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A Project of The Annenberg Public Policy Center

Nancy Pelosi’s Personal Jet

Q: Did Nancy Pelosi order up a 200-seat jet for her personal use?

A: The Democratic House speaker normally flies in a 12-seat Air Force jet, just as her Republican predecessor did. This rumor stems from a request by the House sergeant at arms, not Pelosi, for a jet large enough to reach California without refueling.


Is it true that Nancy Pelosi travels from California three times a week on a private jet (200-seat size) at a cost to the taxpayers of $60K per flight? If so, this would total $480K per month or $5.7M per year. This comes from taxpayer money? If true, how can we criticize others? Is this a good use of taxpayers’ hard-earned money and what about the carbon footprint?


Reports like this one, saying Pelosi routinely flies about in her own 757-size jet, have been floating around for almost two years. The claims were revived when Democrats complained that CEOs of the Big Three U.S. automakers had used their corporate jets to come to Washington to seek billions in federal aid. But the rumors are incorrect. Spokespeople for Pelosi and Andrews Air Force Base say that the speaker has used the big Air Force jet once, but she normally uses a much smaller plane, the same one used by the previous speaker of the House, Republican Dennis Hastert.

The spread of this rumor – and its first debunking – dates back to February 2007. At that time, the speaker of the House had had access to an Air Force craft for about five and a half years. Hastert had been issued a plane after Sept. 11, 2001, for security reasons (the speaker of the House is next in line after the vice president for presidential succession). Hastert used an Air Force C-20B, a small 12-seater based on the Gulfstream III, to travel to his home district in Illinois. (Ford and GM auto executives, incidentally, travel in the slightly larger Gulfstream IV.)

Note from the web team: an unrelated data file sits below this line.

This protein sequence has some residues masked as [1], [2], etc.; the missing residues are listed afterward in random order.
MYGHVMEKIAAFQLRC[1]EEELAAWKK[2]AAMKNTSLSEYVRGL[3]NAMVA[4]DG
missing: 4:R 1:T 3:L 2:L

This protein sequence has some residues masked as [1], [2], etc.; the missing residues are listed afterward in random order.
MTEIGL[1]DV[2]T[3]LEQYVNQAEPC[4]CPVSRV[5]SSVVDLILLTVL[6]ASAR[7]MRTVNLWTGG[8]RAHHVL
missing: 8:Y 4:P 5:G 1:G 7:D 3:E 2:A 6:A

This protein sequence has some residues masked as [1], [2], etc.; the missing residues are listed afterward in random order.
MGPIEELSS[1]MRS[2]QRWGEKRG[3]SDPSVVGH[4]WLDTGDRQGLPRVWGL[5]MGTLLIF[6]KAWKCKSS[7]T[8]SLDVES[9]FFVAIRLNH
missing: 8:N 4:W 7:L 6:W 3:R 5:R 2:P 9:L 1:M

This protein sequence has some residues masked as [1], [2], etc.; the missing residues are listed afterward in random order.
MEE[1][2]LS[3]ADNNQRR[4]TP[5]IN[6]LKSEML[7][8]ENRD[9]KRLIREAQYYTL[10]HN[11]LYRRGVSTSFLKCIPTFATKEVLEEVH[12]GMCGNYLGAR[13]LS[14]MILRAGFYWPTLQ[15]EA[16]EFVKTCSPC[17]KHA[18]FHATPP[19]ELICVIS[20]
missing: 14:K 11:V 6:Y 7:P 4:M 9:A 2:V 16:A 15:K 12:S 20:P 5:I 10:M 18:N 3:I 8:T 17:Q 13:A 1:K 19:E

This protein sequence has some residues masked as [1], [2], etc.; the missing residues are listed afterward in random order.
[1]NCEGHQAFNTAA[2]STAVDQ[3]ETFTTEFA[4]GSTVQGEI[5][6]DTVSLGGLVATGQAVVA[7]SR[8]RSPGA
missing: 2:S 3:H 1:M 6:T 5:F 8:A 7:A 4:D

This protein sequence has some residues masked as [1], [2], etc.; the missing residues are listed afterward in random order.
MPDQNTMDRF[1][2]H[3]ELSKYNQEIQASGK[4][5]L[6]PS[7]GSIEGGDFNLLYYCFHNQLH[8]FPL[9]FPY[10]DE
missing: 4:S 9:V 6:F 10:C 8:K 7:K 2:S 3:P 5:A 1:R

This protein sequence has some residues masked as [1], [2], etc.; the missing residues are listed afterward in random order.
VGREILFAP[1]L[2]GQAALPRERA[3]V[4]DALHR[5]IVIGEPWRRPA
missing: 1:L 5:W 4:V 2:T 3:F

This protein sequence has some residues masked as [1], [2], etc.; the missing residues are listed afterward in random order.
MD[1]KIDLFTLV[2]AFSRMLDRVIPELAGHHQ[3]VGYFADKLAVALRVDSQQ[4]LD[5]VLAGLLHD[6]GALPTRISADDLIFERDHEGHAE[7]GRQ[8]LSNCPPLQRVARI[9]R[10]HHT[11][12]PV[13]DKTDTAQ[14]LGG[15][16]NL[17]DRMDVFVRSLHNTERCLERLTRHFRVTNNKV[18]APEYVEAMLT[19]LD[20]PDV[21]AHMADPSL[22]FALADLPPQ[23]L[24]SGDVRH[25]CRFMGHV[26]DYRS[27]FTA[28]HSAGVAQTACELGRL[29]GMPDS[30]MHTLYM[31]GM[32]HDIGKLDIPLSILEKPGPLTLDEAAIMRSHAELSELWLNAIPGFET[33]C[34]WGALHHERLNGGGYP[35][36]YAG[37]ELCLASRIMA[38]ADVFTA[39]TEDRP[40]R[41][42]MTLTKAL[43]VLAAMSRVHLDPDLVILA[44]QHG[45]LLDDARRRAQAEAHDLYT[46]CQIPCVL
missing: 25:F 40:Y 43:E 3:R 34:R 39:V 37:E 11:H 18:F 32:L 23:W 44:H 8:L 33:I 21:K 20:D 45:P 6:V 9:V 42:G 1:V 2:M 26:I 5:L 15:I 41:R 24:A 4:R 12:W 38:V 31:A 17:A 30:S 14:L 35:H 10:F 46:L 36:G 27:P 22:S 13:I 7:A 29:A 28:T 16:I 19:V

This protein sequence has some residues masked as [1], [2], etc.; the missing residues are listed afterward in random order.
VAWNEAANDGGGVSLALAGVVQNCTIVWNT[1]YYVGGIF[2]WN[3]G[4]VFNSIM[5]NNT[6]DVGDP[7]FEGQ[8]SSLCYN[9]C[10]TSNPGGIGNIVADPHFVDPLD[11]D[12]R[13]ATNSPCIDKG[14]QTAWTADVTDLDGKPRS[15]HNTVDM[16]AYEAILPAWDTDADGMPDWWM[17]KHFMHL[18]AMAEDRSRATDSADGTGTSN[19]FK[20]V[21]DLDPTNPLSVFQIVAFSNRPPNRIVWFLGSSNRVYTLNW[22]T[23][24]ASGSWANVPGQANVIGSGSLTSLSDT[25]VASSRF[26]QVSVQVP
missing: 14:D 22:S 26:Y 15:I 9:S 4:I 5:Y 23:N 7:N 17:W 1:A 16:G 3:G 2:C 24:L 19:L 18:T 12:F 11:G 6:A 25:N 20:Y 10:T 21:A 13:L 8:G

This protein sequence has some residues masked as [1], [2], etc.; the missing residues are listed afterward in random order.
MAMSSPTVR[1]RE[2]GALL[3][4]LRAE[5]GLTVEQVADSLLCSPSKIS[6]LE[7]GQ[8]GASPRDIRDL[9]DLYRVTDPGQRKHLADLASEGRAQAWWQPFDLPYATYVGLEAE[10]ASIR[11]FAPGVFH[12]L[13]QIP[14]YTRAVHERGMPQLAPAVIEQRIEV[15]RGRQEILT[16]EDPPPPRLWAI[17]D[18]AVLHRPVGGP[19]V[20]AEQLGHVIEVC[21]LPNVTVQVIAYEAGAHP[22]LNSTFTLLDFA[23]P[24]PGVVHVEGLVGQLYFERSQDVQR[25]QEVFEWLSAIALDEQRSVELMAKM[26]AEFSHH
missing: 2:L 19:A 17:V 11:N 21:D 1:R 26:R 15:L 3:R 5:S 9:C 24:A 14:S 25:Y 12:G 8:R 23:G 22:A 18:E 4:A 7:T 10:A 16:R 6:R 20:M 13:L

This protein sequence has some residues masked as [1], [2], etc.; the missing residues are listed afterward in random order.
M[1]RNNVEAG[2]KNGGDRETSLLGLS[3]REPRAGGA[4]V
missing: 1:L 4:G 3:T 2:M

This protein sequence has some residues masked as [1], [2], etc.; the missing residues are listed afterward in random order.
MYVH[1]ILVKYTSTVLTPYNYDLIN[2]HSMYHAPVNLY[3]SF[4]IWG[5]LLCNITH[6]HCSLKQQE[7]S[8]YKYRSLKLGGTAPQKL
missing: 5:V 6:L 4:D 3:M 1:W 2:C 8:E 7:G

When Pelosi became speaker, House Sergeant at Arms Bill Livingood, according to his own account, worried that the small craft would be unable to travel to her home district of San Francisco without stopping to refuel. Livingood, who was first elected by a Newt Gingrich-led House in 1995, asked the Air Force and the Department of Defense about getting a bigger plane. He also requested clarifications of other rules regarding the aircraft – for instance, whether family members would be allowed to accompany Pelosi on her flights.

According to ABC News’ Jake Tapper, Capt. Herb McConnell of the Air Force said that the C-20B is sometimes able to make cross-country flights without refueling, but that it depends on headwinds. The much larger C-32, a military version of a Boeing 757 that’s usually used by the vice president and the first lady, is easily able to make a nonstop flight across the country. But it’s also on the lavish side. It’s not quite a 200-seater, but it does include 50 business-class seats and a full stateroom with a private lavatory and entertainment system.

We’ve seen no evidence, however, that Livingood specifically requested for Pelosi to have access to the C-32, which is the largest plane available at the 89th Airlift wing at Andrews Air Force Base. According to his statement, he requested a plane that was able to fly cross-country. Pelosi spokespeople at the time said that the speaker would be happy to use a smaller plane that could make a nonstop cross-country flight.

The Pentagon responded to this request by saying that it would make "every effort … to provide non-stop shuttle support," but that Pelosi’s aircraft access would depend on availability. Officials also clarified that Pelosi’s family members and other members of Congress could fly with her, but they would have to reimburse the government for their flights and food, paying the price of a coach ticket on a commercial airline. Pelosi would have to submit a written request for her family or other Congress members to accompany her on flights.